The Federal Housing Finance Agency (FHFA), under the leadership of Director Sandra Thompson, on Wednesday unveiled landmark equitable housing finance plans for Fannie Mae and Freddie Mac.
The plans establish a flexible framework for the government-sponsored enterprises to address barriers to sustainable housing and close the racial homeownership gap. The 2022 to 2024 plans will be updated annually, FHFA said in a statement, and will pay special attention to barriers to homeownership in Black and Latino communities.
The FHFA also unveiled a pilot transparency framework for the Enterprises, requiring them to publish and maintain a list of pilots on their websites.
“The Equitable Housing Finance Plans represent a commitment to sustainable approaches that will meaningfully address the racial and ethnic disparities in homeownership and wealth that have persisted for generations,” said FHFA Director Sandra Thompson. “We look forward to working with the enterprises, lenders, and other housing industry participants to further develop the ideas described in these plans.”
Both plans rely heavily on special purpose credit programs, which allow lenders to target lending to protected classes without violating the Equal Credit Opportunity Act.
“A central element of our plan is the deployment of special purpose credit programs aimed at enabling access to credit and encouraging sustainable homeownership for Black consumers,” the Fannie Mae plan said. Special purpose programs will be focused on people living in formerly redlined and other underserved areas with majority Black populations, per Fannie Mae’s plan.
“We do hope the GSEs start exercising market leadership [on special purpose credit programs],” a FHFA official said on a press call today.
A September 2021 request for input ahead of the equitable housing finance plans indicated the FHFA would implement the plans by January 1, 2022. The more than six-month delay, FHFA officials said, was due to the development of the pilot transparency program, and the time it took to scrub proprietary information from the plans.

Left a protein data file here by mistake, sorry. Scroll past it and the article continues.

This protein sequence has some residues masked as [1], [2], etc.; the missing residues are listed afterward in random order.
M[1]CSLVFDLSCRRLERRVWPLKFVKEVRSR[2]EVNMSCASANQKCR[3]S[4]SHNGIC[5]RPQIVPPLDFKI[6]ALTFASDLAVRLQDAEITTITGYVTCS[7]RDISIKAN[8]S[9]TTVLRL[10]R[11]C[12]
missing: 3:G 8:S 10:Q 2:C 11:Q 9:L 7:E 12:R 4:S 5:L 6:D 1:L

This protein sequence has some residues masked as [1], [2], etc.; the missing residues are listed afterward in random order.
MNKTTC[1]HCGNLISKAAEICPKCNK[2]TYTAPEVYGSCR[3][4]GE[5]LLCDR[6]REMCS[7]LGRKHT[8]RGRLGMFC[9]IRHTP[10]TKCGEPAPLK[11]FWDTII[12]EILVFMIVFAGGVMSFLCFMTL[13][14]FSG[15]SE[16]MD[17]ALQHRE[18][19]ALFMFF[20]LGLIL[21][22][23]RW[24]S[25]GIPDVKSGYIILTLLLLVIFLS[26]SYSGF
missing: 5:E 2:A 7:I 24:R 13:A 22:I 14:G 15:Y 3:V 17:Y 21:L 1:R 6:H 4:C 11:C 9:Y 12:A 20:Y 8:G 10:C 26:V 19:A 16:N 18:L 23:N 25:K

The Fannie Mae plan includes five special purpose credit program pilots: one for down payment assistance; another for expanded eligibility features, a program to reduce closing costs for Black homebuyers; a program to test ongoing education and counseling; and another for “add-on features,” which would help borrowers deal with unexpected expenses and repairs, or temporary disruptions to income.
In its plan, Freddie Mac said it would purchase loans made with special purpose credit programs by lenders. It will also develop a special purpose credit program of its own, which may include down payment assistance, improved pricing or reduced fees, expanded underwriting, reserve funds for borrower hardship and expanded loan servicing.
Fair housing advocates, including the National Fair Housing Alliance, have long called for the GSEs to spur adoption of special purpose credit programs.
NFHA senior vice president of public policy Nikitra Bailey, upon an initial read, called the plans “promising,” and said they were a “major, significant step forward.”
Bailey said she was especially excited to see special purpose credit programs featured so prominently in both plans, as well as the importance of incorporating rental payment history into underwriting, support for first-generation down payment assistance and data transparency around pilot programs.